One of Buckley’s best customers was the Church Temperance Society of New York City, formed by the clergy and laymen of the Protestant Episcopal Church. In those days, bars offered a free lunch to anyone who spent a dime on two beers. To draw people out of the taverns, the Temperance Society offered lunches for the same dime. For three cents, customers could get two pancakes and a cup of coffee. In 1893, this group brought the first lunch wagon to New York’s business area, on Herald Square (where Macy’s was built in the following decade). That wagon sold 67,000 ten-cent meals in the first year. Cornelius Vanderbilt funded a wagon located on Union Square. By 1898, the Temperance Society operated eight wagons serving 230,000 ten-cent meals a year. The cash generated was used to build free ice-water fountains among the city’s tenements.
Meanwhile, Thomas Buckley had opened a permanent restaurant, the White House Café, in Worcester. The fabulous facility with a soda fountain made of 18,000 square inches of Mexican onyx, with thirty-six syrup dispensers, failed. In 1903, Buckley died at the age of thirty-five.
Over time, some lunch wagon owners stayed open until late morning, after traffic had begun to flow on the streets. Congestion was bad enough without the lunch wagons, and local authorities started regulating the business. In some cities, wagons were limited to night operation, and in other towns, completely banned. Such regulations were to stay in place until the twenty-first century, when laws began to be changed to again allow food trucks.
These regulations led wagon operators to open permanent locations, out of the streets, while others moved their wagons to fairs and carnivals. Wagon builders adapted by creating a new, more permanent, concept, the diner. Layouts of the kitchens, counters, and stools were similar to those pioneered by the lunch wagons. Many diners were adapted from railroad cars or designed to look like them. With the advent of streamlining, stainless steel, and art deco in the 1920s and 1930s, new designs quickly arose.
Larger chains of quick-service restaurants grew in the following years. In 1914, New York City was the base for Baltimore Dairy Lunch with 140 locations and the Childs restaurant chain with 81, closely followed by Chicago’s John R. Thompson Company with 73 and Boston’s Waldorf Lunch with 55. New formats including cafeterias and automats came into being.
Across the world, people cook and sell food to their friends and neighbors. Whether selling coconuts on the streets of Brazil or cooking meals along the alleys of Thailand, “foodservice” is the most basic and common form of entrepreneurship. With the innovations of these early lunch wagon builders and operators, more people could afford “food away from home,” to use the economists’ term.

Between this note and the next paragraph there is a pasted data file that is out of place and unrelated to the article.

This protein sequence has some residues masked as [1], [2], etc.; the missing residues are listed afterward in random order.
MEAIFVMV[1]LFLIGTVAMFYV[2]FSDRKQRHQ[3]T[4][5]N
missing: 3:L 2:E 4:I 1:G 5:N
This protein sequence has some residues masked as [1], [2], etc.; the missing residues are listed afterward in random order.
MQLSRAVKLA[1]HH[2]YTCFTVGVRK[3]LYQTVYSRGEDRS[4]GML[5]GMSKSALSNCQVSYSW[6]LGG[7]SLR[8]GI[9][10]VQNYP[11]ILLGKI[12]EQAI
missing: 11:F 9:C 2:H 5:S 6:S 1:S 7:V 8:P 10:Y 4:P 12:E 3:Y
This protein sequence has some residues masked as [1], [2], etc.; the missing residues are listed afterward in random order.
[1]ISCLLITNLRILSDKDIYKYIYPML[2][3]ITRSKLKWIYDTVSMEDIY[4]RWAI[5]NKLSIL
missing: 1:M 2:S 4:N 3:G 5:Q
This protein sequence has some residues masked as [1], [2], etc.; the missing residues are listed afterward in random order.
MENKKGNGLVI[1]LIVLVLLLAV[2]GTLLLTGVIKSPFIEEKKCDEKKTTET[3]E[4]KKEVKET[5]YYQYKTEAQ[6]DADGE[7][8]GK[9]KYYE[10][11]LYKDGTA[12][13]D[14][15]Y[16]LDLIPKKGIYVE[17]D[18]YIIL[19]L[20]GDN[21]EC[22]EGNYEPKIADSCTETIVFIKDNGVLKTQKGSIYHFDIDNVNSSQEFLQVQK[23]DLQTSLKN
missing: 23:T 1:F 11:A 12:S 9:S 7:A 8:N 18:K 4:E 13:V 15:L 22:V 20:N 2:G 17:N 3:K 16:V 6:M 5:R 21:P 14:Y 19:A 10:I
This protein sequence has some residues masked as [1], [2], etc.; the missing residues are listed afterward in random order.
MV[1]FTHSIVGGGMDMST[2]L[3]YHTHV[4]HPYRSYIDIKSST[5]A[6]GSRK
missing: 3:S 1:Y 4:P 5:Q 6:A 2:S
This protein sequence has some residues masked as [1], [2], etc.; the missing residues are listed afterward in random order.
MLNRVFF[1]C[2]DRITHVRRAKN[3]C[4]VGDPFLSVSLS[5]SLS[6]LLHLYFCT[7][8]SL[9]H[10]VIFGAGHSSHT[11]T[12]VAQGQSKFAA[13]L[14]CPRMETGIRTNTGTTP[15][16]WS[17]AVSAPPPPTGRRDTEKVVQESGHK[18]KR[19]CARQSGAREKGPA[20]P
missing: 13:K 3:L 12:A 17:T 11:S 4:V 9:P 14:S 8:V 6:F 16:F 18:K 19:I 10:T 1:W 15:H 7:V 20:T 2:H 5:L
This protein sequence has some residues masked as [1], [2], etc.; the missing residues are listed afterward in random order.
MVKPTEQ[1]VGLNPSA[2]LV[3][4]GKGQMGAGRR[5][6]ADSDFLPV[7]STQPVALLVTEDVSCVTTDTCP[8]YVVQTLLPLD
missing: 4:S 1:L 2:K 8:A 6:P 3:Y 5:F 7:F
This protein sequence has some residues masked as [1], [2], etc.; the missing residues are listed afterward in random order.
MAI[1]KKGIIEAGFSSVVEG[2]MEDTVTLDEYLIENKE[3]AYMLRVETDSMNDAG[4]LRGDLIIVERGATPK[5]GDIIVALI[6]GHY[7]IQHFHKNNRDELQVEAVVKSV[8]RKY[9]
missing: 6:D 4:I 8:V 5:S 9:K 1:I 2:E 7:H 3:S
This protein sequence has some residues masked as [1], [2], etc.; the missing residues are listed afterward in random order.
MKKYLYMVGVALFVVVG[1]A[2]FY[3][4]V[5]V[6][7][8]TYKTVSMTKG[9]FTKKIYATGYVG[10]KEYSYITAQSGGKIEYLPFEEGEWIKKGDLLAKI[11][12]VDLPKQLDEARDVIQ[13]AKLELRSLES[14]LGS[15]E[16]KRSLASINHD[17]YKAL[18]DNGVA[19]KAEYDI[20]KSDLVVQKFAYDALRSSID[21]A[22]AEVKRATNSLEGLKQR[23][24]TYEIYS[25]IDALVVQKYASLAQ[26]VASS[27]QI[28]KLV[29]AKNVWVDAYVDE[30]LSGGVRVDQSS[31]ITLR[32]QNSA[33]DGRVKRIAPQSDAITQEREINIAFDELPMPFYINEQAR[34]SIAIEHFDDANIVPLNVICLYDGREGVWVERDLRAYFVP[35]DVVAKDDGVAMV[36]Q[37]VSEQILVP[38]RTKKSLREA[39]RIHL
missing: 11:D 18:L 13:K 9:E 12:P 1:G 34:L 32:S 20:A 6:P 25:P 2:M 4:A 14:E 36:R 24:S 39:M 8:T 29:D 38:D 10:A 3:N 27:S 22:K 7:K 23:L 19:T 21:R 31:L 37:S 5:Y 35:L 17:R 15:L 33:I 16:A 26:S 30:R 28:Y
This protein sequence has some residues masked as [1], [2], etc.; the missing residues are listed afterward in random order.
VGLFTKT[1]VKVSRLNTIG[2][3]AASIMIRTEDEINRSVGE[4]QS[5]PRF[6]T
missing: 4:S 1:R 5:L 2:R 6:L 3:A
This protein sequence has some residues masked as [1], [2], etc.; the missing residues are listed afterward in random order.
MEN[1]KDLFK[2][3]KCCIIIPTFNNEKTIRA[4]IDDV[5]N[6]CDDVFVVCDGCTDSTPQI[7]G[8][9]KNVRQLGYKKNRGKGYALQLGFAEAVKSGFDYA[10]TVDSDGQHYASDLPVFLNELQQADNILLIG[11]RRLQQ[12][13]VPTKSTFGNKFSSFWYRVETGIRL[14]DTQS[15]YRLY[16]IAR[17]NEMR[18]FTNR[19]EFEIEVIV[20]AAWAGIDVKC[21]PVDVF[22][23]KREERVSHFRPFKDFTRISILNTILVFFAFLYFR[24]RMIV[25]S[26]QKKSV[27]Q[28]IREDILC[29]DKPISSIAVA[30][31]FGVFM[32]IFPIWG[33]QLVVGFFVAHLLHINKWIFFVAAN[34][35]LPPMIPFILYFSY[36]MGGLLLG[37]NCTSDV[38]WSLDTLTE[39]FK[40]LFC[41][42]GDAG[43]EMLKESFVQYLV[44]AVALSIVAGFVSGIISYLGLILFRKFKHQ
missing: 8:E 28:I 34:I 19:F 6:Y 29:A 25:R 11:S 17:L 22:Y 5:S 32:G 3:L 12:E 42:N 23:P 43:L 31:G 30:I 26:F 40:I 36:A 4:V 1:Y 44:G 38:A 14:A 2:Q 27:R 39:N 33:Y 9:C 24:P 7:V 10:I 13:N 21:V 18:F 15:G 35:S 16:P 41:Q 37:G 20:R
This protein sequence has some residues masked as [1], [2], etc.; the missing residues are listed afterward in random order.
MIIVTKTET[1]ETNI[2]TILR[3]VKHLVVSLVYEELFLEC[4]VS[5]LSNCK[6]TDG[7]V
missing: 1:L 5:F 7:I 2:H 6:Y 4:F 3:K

In 1929, the US government conducted its first “census of retail distribution,” a program that continues every five years today. In 1929, American grocery stores generated $6.4 billion in revenues, three times the size of the $2.1 billion restaurant industry. As American standards of living boomed, the restaurant industry grew rapidly. By 2019, before Covid, the two industries were neck-and-neck, at about $700 billion each. In 1929, and still true ninety years later, roughly half of all restaurant revenues come from restaurants with table service, and half come from “fast food” (known as “quick service restaurants” or QSR in the foodservice industry).
Throughout these many decades, restaurant innovation never abated. The first drive-in restaurant, catering to cars, was Kirby’s Pig Stand in Dallas in 1921, the same year White Castle was born in Wichita. Future largest restaurant chain Howard Johnson’s began in Quincy, Massachusetts in 1925. J. Willard Marriott opened his A&W root beer and food stand in Washington in 1927. By 1968, Marriott was the largest restaurant company in America, but had begun its expansion into lodging, in which industry Marriott is now the biggest company in the world. King of the restaurant hill today is McDonald’s, whose thousands of locations garner around 5% of total American restaurant revenues. And now, after a long absence, the nation is again covered in food trucks.
All this started with a handful of New England entrepreneurs who saw a business opportunity that others did not see.
American Business History Center